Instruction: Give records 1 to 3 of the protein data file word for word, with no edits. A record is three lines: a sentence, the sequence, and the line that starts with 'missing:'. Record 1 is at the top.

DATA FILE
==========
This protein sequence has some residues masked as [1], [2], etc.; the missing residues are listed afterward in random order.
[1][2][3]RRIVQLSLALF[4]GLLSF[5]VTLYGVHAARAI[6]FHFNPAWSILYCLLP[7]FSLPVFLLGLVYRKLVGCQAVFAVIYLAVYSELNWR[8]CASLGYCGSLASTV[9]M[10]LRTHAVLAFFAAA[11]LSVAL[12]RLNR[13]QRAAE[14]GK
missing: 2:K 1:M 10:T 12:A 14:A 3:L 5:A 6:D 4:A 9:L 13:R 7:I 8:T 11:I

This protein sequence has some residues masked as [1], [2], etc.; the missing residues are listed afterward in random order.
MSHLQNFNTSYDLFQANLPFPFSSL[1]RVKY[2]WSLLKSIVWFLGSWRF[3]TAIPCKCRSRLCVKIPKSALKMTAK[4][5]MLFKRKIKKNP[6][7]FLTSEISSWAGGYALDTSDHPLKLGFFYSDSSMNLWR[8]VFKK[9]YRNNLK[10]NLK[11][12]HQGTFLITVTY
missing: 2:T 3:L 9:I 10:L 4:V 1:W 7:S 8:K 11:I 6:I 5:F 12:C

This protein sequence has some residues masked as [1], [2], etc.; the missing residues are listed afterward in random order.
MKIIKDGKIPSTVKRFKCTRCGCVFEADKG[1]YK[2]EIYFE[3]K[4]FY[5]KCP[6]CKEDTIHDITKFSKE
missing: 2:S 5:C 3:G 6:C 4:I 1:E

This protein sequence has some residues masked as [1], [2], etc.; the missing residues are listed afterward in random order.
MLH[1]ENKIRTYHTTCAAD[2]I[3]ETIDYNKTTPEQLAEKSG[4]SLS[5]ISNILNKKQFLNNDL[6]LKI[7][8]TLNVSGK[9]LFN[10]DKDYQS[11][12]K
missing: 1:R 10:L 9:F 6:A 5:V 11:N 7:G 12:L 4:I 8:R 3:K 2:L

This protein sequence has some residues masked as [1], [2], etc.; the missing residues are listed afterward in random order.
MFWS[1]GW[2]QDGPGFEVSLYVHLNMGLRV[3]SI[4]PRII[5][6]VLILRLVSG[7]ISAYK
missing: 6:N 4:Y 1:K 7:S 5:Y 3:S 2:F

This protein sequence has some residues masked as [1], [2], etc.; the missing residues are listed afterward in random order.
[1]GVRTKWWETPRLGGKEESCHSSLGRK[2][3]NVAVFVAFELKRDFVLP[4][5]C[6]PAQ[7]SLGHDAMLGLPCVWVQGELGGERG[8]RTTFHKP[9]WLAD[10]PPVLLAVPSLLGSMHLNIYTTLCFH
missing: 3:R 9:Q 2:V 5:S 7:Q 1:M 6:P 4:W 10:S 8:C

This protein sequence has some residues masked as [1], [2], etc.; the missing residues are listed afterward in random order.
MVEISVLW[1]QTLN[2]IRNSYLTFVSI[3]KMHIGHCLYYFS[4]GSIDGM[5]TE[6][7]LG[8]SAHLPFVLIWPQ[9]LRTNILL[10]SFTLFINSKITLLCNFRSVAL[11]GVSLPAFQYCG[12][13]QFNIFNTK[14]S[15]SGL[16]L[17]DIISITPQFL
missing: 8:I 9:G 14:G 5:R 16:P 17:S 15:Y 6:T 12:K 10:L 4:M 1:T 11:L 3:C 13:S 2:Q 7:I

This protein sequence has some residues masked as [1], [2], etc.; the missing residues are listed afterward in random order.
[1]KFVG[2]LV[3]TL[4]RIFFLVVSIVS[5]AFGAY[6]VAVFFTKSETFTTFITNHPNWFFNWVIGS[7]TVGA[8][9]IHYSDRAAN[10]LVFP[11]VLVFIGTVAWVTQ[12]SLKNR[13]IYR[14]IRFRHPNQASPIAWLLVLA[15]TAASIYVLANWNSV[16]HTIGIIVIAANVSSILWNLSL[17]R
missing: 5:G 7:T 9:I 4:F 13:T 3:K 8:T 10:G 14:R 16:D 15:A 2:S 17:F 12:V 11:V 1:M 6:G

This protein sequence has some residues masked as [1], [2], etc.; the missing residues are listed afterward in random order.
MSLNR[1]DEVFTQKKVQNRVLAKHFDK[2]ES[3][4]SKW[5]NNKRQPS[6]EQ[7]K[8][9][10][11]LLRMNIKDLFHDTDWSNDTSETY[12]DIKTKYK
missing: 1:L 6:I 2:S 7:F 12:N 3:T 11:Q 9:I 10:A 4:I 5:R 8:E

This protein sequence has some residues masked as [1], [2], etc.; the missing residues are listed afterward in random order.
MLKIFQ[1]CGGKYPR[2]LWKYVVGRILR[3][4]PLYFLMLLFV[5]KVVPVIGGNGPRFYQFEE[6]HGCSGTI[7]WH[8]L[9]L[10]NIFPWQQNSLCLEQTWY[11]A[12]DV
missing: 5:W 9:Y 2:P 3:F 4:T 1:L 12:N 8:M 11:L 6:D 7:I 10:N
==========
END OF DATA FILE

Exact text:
This protein sequence has some residues masked as [1], [2], etc.; the missing residues are listed afterward in random order.
[1][2][3]RRIVQLSLALF[4]GLLSF[5]VTLYGVHAARAI[6]FHFNPAWSILYCLLP[7]FSLPVFLLGLVYRKLVGCQAVFAVIYLAVYSELNWR[8]CASLGYCGSLASTV[9]M[10]LRTHAVLAFFAAA[11]LSVAL[12]RLNR[13]QRAAE[14]GK
missing: 2:K 1:M 10:T 12:A 14:A 3:L 5:A 6:D 4:A 9:L 13:R 7:I 8:T 11:I

This protein sequence has some residues masked as [1], [2], etc.; the missing residues are listed afterward in random order.
MSHLQNFNTSYDLFQANLPFPFSSL[1]RVKY[2]WSLLKSIVWFLGSWRF[3]TAIPCKCRSRLCVKIPKSALKMTAK[4][5]MLFKRKIKKNP[6][7]FLTSEISSWAGGYALDTSDHPLKLGFFYSDSSMNLWR[8]VFKK[9]YRNNLK[10]NLK[11][12]HQGTFLITVTY
missing: 2:T 3:L 9:I 10:L 4:V 1:W 7:S 8:K 11:I 6:I 5:F 12:C

This protein sequence has some residues masked as [1], [2], etc.; the missing residues are listed afterward in random order.
MKIIKDGKIPSTVKRFKCTRCGCVFEADKG[1]YK[2]EIYFE[3]K[4]FY[5]KCP[6]CKEDTIHDITKFSKE
missing: 2:S 5:C 3:G 6:C 4:I 1:E